MOUNT VERNON, Wash — Editor’s note: The story has been updated to include information from city and county officials on efforts to help the homeless population during the floods.
The floodwall held in Mount Vernon this week, protecting businesses in the downtown area as the Skagit River rose, but some of the most vulnerable residents were most affected.
A number of people were displaced from one of the areas impacted – Edgewater Park – which was home to an encampment.
Skagit County and Mount Vernon officials visited the park multiple times to warn the people living there, and help them find emergency shelter, county Communications Director Lara Han said.
Prior to the historic flooding, four people had to be rescued after being stranded in floodwaters on Oct. 29. They suffered minor injuries and were taken to a shelter after they were treated at a local ER, according to Han.
Police and sheriff’s deputies had visited the park multiple times ahead of the initial flooding, and county and city officials had found shelter options for people evacuating the park.
While a few people returned to the area prior to the major flood that impacted the area earlier this week, the sheriff’s office and Mount Vernon police visited the area multiple times between Nov. 10-12. Everyone in the park during those visits agreed to move to higher ground or to a shelter, Han said.
Valerie McCormack, community outreach specialist for Community Action of Skagit County, knows all too well what it's like to be without a home, in a vulnerable position.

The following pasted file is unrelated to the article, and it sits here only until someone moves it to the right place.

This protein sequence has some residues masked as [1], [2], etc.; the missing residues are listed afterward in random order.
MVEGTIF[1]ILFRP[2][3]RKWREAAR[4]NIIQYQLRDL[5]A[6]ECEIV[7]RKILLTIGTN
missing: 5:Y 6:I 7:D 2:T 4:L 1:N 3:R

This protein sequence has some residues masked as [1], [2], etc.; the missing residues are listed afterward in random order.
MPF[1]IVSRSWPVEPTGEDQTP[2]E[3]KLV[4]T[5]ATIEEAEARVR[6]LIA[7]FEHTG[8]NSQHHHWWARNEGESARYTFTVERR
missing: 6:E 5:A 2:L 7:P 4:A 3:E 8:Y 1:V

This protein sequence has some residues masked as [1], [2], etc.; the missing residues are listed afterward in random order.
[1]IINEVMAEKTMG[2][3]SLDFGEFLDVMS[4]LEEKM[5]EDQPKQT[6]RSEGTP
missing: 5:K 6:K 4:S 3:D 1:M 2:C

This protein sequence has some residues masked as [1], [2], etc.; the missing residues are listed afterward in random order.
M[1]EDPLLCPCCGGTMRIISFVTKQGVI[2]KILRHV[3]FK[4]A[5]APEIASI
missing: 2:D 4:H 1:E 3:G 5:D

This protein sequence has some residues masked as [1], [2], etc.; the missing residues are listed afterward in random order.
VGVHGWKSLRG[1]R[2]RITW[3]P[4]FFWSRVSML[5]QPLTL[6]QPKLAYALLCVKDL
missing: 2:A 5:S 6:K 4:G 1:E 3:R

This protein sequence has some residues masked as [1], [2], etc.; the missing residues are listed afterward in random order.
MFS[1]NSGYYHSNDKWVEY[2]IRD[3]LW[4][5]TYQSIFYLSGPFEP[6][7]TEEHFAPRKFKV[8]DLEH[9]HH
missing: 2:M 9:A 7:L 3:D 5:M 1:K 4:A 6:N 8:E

"It's heartbreaking,” she said.
Once homeless herself, McCormack now works to provide resources for those living on the streets.
This shines a light on the greater issue: a housing crisis in Skagit County.
"Not only is there a shortage of affordable housing but we also have no emergency drop-in shelter for people who just might find themselves homeless because of an emergency,” said Elizabeth Jennings, director of community engagement for Community Action of Skagit County.
There were emergency shelters and housing, including ones set up by the Red Cross and local churches for those impacted by flooding. However, Community Action of Skagit County said more needs to be done to prepare for events just like this in the future.
"It's not a problem that's insurmountable. We can solve this together with a combination of federal, state and local resources, zoning that allows for affordable housing, funders that allow for projects that can be done quickly rather than taking years and years to develop,” said Jennings.
"There are some pretty resilient people out there and it is so easy to pass judgment, but we just don't know. Everybody has a story, and everybody matters… everybody matters,” said McCormack.
The county and cities in the area are working on projects to bring more affordable housing to Skagit County.
Han said the county and local cities want to find a solution for the housing crisis, but need support from state and federal entities to fully tackle the problem.
Community Action of Skagit County is working to address the immediate needs of those both currently homeless, or whose housing situation was left uncertain by flooding. They are accepting donations to help with their efforts.